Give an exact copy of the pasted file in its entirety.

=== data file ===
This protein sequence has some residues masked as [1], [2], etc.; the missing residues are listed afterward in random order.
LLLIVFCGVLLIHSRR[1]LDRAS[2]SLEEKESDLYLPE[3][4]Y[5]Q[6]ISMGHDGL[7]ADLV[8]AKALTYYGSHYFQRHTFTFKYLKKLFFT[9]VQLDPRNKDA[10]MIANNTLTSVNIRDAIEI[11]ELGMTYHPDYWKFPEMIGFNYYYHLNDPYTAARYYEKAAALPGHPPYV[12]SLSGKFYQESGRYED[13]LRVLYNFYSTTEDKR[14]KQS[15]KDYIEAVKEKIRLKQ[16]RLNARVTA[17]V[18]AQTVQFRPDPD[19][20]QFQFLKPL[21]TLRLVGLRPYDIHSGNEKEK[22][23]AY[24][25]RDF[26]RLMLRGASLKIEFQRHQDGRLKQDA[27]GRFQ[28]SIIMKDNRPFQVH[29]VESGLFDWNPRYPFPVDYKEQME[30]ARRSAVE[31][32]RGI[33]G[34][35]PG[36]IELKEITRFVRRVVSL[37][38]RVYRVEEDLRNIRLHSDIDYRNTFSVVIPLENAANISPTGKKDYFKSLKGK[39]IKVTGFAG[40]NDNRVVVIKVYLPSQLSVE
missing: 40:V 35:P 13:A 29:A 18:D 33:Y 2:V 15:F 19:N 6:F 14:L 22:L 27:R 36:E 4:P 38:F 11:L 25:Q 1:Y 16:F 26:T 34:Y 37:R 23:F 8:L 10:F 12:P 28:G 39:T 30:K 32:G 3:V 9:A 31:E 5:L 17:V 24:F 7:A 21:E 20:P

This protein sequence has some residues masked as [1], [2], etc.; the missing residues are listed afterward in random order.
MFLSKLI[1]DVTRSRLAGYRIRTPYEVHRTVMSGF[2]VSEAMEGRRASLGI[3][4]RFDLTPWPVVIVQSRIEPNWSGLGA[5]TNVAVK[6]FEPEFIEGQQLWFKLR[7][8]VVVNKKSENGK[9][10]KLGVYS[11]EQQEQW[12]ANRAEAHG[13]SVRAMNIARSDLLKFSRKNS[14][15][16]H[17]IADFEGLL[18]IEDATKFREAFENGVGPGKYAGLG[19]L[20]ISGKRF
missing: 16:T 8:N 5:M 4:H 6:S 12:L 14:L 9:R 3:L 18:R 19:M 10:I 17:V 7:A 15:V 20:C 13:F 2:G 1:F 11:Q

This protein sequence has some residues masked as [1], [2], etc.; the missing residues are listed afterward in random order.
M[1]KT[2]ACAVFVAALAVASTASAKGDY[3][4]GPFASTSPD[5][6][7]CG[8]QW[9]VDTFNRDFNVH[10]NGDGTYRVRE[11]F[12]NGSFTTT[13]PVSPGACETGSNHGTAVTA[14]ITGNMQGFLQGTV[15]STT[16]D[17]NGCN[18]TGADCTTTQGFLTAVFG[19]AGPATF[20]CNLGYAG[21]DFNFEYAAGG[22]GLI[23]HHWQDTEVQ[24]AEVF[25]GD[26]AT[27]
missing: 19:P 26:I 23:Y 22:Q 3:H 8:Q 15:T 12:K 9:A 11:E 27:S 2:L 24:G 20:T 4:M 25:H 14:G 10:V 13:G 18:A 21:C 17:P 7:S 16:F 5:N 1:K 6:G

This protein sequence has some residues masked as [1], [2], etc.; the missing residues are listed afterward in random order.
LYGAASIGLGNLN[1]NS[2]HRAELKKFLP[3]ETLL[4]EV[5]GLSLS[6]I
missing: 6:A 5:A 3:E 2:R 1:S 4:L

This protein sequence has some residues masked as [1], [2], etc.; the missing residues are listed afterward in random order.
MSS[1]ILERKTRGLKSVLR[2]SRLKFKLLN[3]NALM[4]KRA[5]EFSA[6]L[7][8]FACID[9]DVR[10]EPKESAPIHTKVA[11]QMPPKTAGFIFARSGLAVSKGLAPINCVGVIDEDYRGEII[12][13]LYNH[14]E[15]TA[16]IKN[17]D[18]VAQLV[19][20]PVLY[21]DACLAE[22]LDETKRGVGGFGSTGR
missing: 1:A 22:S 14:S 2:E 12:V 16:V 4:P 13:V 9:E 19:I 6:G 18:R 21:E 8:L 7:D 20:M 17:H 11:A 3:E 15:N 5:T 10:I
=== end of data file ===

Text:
This protein sequence has some residues masked as [1], [2], etc.; the missing residues are listed afterward in random order.
LLLIVFCGVLLIHSRR[1]LDRAS[2]SLEEKESDLYLPE[3][4]Y[5]Q[6]ISMGHDGL[7]ADLV[8]AKALTYYGSHYFQRHTFTFKYLKKLFFT[9]VQLDPRNKDA[10]MIANNTLTSVNIRDAIEI[11]ELGMTYHPDYWKFPEMIGFNYYYHLNDPYTAARYYEKAAALPGHPPYV[12]SLSGKFYQESGRYED[13]LRVLYNFYSTTEDKR[14]KQS[15]KDYIEAVKEKIRLKQ[16]RLNARVTA[17]V[18]AQTVQFRPDPD[19][20]QFQFLKPL[21]TLRLVGLRPYDIHSGNEKEK[22][23]AY[24][25]RDF[26]RLMLRGASLKIEFQRHQDGRLKQDA[27]GRFQ[28]SIIMKDNRPFQVH[29]VESGLFDWNPRYPFPVDYKEQME[30]ARRSAVE[31][32]RGI[33]G[34][35]PG[36]IELKEITRFVRRVVSL[37][38]RVYRVEEDLRNIRLHSDIDYRNTFSVVIPLENAANISPTGKKDYFKSLKGK[39]IKVTGFAG[40]NDNRVVVIKVYLPSQLSVE
missing: 40:V 35:P 13:A 29:A 18:D 33:Y 2:V 15:F 19:N 6:F 14:L 22:L 27:R 36:E 4:P 38:F 11:L 25:Q 1:Y 16:F 26:T 34:Y 37:R 23:F 8:L 10:F 12:P 28:G 39:T 30:K 32:G 3:V 9:A 31:E 5:L 17:V 24:F 7:A 21:E 20:P

This protein sequence has some residues masked as [1], [2], etc.; the missing residues are listed afterward in random order.
MFLSKLI[1]DVTRSRLAGYRIRTPYEVHRTVMSGF[2]VSEAMEGRRASLGI[3][4]RFDLTPWPVVIVQSRIEPNWSGLGA[5]TNVAVK[6]FEPEFIEGQQLWFKLR[7][8]VVVNKKSENGK[9][10]KLGVYS[11]EQQEQW[12]ANRAEAHG[13]SVRAMNIARSDLLKFSRKNS[14][15][16]H[17]IADFEGLL[18]IEDATKFREAFENGVGPGKYAGLG[19]L[20]ISGKRF
missing: 16:T 8:N 5:M 4:H 6:S 12:L 14:L 9:R 3:L 18:R 19:M 10:I 17:V 7:A 15:V 20:C 13:F 2:G 1:F 11:Q

This protein sequence has some residues masked as [1], [2], etc.; the missing residues are listed afterward in random order.
M[1]KT[2]ACAVFVAALAVASTASAKGDY[3][4]GPFASTSPD[5][6][7]CG[8]QW[9]VDTFNRDFNVH[10]NGDGTYRVRE[11]F[12]NGSFTTT[13]PVSPGACETGSNHGTAVTA[14]ITGNMQGFLQGTV[15]STT[16]D[17]NGCN[18]TGADCTTTQGFLTAVFG[19]AGPATF[20]CNLGYAG[21]DFNFEYAAGG[22]GLI[23]HHWQDTEVQ[24]AEVF[25]GD[26]AT[27]
missing: 19:P 26:I 23:Y 22:Q 3:H 8:Q 15:T 12:K 9:A 11:E 27:S 2:L 24:G 20:T 4:M 25:H 14:G 10:V 13:G 18:A 21:C 17:P 7:S 16:F 5:N 1:K 6:G

This protein sequence has some residues masked as [1], [2], etc.; the missing residues are listed afterward in random order.
LYGAASIGLGNLN[1]NS[2]HRAELKKFLP[3]ETLL[4]EV[5]GLSLS[6]I
missing: 6:A 5:A 3:E 2:R 1:S 4:L

This protein sequence has some residues masked as [1], [2], etc.; the missing residues are listed afterward in random order.
MSS[1]ILERKTRGLKSVLR[2]SRLKFKLLN[3]NALM[4]KRA[5]EFSA[6]L[7][8]FACID[9]DVR[10]EPKESAPIHTKVA[11]QMPPKTAGFIFARSGLAVSKGLAPINCVGVIDEDYRGEII[12][13]LYNH[14]E[15]TA[16]IKN[17]D[18]VAQLV[19][20]PVLY[21]DACLAE[22]LDETKRGVGGFGSTGR
missing: 1:A 22:S 14:S 2:E 12:V 16:V 4:P 13:V 9:E 19:I 6:G 18:R 21:E 8:L 7:D 20:M 17:H 11:A 3:E 15:N 5:T 10:I